crets; fitness of use; direct/indirect loss; confidentiality;

states of interpretation; assignment; valid/invalid disclaim-

ers; indemnification; etc. That's the Lawyer's job!

I also think that it is safe to say that when addressing

the marketing aspects, a major concern has to be for the

body of law which hopefully will grow from acceptance of

your new technology. And again, since it's illogical to have

a contract clause that is in contravention of marketing

precepts, the real homework is to know the tactics and

strategies that will distinguish your company and product

from competition wherever it goes. Meaningful warranties;

upgrade provisions; maintenance and updates; education,

support and users' group; billing procedures; escrows for

source; and most important of all.....grant of license.

That's the Marketer's job!

Perchance, you think that I'm all wet on the grant of

license. Not so!

The license is legal, allright; but the granting is pure

marketing: How'd ya like it? By site; by CPU; by attached

processor; by multiple processor; by clusters or networked;

perpetual or limited term; exclusive or non-exclusive; trans-

ferrable or non-transferrable; etc.

 

Intentions

I can't tell which law schools are responsible for which

type of lawyers, but I can tell you that from my experience

in negotiating hundreds of contracts with corporate lawyers

and law firms representing corporations that there definitely

are two schools of thought. The School of Say-Little and the

School of Say-A-Lot. Both manifest their legal cultures

thoughout a corporation.....including marketing.

It seems that Say-Little believes in court interpre-

tation, perhaps believing that reasonable wo/men will avoid

getting there, if the time ever comes. Kind of like, where no

agreement exists -- no agreement can be broken. Say-A-Lot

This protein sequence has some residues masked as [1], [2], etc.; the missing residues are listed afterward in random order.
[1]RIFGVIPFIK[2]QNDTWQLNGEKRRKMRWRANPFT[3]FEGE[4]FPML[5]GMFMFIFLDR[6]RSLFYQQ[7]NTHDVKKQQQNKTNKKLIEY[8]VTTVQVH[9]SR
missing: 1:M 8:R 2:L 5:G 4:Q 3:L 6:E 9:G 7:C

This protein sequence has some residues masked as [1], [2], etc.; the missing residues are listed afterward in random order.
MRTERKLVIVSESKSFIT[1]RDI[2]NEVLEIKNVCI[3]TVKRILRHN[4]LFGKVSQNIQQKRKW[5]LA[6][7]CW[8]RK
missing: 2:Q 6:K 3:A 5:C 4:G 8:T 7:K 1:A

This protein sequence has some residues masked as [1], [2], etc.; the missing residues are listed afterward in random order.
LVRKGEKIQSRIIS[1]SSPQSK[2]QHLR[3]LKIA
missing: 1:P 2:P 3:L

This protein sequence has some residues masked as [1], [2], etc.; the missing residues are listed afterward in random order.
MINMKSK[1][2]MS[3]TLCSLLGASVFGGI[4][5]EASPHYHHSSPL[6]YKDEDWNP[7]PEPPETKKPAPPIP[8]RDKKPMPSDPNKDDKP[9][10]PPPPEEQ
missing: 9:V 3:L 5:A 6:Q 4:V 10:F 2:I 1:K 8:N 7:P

likes specifics; defines words; and even includes remedies

within the contract as if to believe in the saying that

horrible endings are better than horrors without ending.

Say-Little chides Say-A-Lot stating that you can't

define everything, besides an omission can work against you

if you have taken pains to define most. Say-A-Lot counters

with a the "ounce of prevention....etc." idea, stating that

the heavy one-time investment in drafting make everything

smoother in difficult times.

Why all this? Simply because from a legal standpoint

both sides have their merits. But from a competitive

marketing point of view, the reticence of Say-Little can be

very dangerous, while Say-A-Lot can provide one of the finest

closing documents a company can have, if marketing joins in .

So what is your intention? Let the prospect/customer

know how you intend to conduct business; and what the

implcations of the terms and conditions are. Today, if they

are less than anything to write home and tell momma about,

you'ld better reassess you position.

 

For Example

Here's a sweetheart paragraph that crossed my desk

the other day.

"In the event.......the most current version fails to

perform in accordance with the most current Documentation

(A Documentation Non-Conformity), The Company shall use it best

efforts to correct such Documentation Non-Conformity".

Well Ladies and Gents, what's it goin' to be?   Change

the product to reflect the documentation by which most no

buyers no doubt based their decisions; or, change the docu-

mentation to match the product as if the product spontan-

eously combusted on it own genius?

Based on the adjective before Non-Conformity, one could

get the very sick feeling that what one saw was not quite

what one was about to get.

This isn't filling anyone wants or needs; this is a

legal shell game. And it's true marketing Hemlock.

If your agreements waffle, it's time for review.

 

Summation 

Finally, let's don't get confused. I'm no lawyer and

make no representation that what you have read is anything

but emperical marketing savvy. So check it out with Counsel.

Rather than savvy s/he may shout insanity. But then again,

before you fold your marketing tent, look to see how many ICP

Million Dollar(s) Awards are next to their degree..... Get

my implication.

Sottile's Winning Action Team
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Tactical Marketing Agency

"Marketing Tactics Make Corporate Strategies Happen!"
                                                                   John Sottile